Qwest's video regulatory change dress rehearsal in Colorado

Sean Buckley, FierceTelecomQwest's (NYSE: Q) latest move to get cozy with Colorado's local and state regulators is a clear sign that the telco finally wants to become a major telco TV player. Although it will likely move to appeal to other states in its 14-state region, it appears to be using its Colorado home base as a way to gain some initial leverage.

At issue is the way video franchises have been awarded.

Cable operators or telcos had to appeal to the local town or city to get a video franchise. However, as reported in the Denver Post citing a recent study by the University of Minnesota, 20 states from 2005 through 2008 passed laws that shifted franchise awarding power from the local to the state level.   

Telcos like Qwest argue that by switching the franchising process to the state level it can simplify the process of entering markets to compete with cable operators who enjoyed a monopoly as the only video provider in town.

To obtain its video franchising goals, Qwest is not only lobbying state legislators to get their vote heard in the next legislative session, but also appealing to local community consumer groups such as the Greater Metro Telecommunications Consortium and Colorado Municipal League.   
With aggressive cable operators like Cox Communications already attacking Qwest's FTTN service territories with not only its traditional video and DOCSIS 3.0 services, the service provider needs another revenue source like video to stem ongoing landline voice losses.

Of course, Qwest is not exactly a novice video player. Besides its ongoing DirecTV satellite TV resale offering, the former US West was an early provider of TV over copper using the old Fiber to the Node (FTTN) gear from the now defunct Next Level Communications.

But with a lot of financial troubles to wade through, current Qwest CEO and Chairman Ed Mueller phased out the limited Choice TV offering in late 2008 and decided that the better route would be to pursue a reseller arrangement with DirecTV and continue to look at ways to use its ongoing Fiber to the Node (FTTN) rollout for online video services.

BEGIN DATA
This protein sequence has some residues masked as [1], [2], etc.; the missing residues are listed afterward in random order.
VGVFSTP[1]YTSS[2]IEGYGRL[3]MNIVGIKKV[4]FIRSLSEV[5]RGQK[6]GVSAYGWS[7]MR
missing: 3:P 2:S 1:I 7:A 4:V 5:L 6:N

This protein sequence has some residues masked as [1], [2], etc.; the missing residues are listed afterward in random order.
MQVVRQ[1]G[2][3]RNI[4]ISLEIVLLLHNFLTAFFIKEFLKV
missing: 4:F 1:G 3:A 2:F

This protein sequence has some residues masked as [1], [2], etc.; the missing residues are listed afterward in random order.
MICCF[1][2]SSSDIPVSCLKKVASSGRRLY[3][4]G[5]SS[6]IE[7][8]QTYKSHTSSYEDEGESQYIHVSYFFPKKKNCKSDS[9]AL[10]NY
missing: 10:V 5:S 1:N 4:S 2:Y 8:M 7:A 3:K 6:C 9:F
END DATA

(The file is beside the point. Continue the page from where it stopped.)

At the time, Qwest asked for changes in video franchising regulations, but obviously had no offering to bring to the table. And while Colorado lawmakers considered changing the laws, the measure was killed in 2007.

So what's prompting state and local lawmakers to take another look at video franchising rules this time?

Well, for one, Qwest believes it can deliver a broader and competitive telco TV service across its traditional ILEC footprint thanks to its impending merger with CenturyLink (NYSE: CTL).

Darryn Zuehlke, director of Denver's office of telecommunications, which administers the city's cable franchise, for one, told The Denver Post that "Qwest is anticipating that . . . at some point in the near future they actually will be able to provide a video service with a demonstrated product because CenturyLink has video franchises in other parts of the country."

Although CenturyLink has been somewhat conservative with its IPTV service, having only rolled it out in five markets with plans for two full scale commercial rollouts this year, it's not hard to imagine them wanting to leverage Qwest's well-established FTTN network to deliver video to consumers.  
Still, as Dennis Huber told me in a previous interview when I asked how they could use Qwest's FTTN assets to expand its IPTV service, "It's not just the Fiber to the Node network, but also the metro optical network," adding that there's lots of moving pieces to consider in terms of copper plant and core network conditions that differ from market to market.

Regardless of the approach that the eventually newly combined company will take with delivering video, it's clear that if Qwest gets the regulatory changes it needs, it will enable it and its new parent CenturyLink to bring video across its entire ILEC footprint.--Sean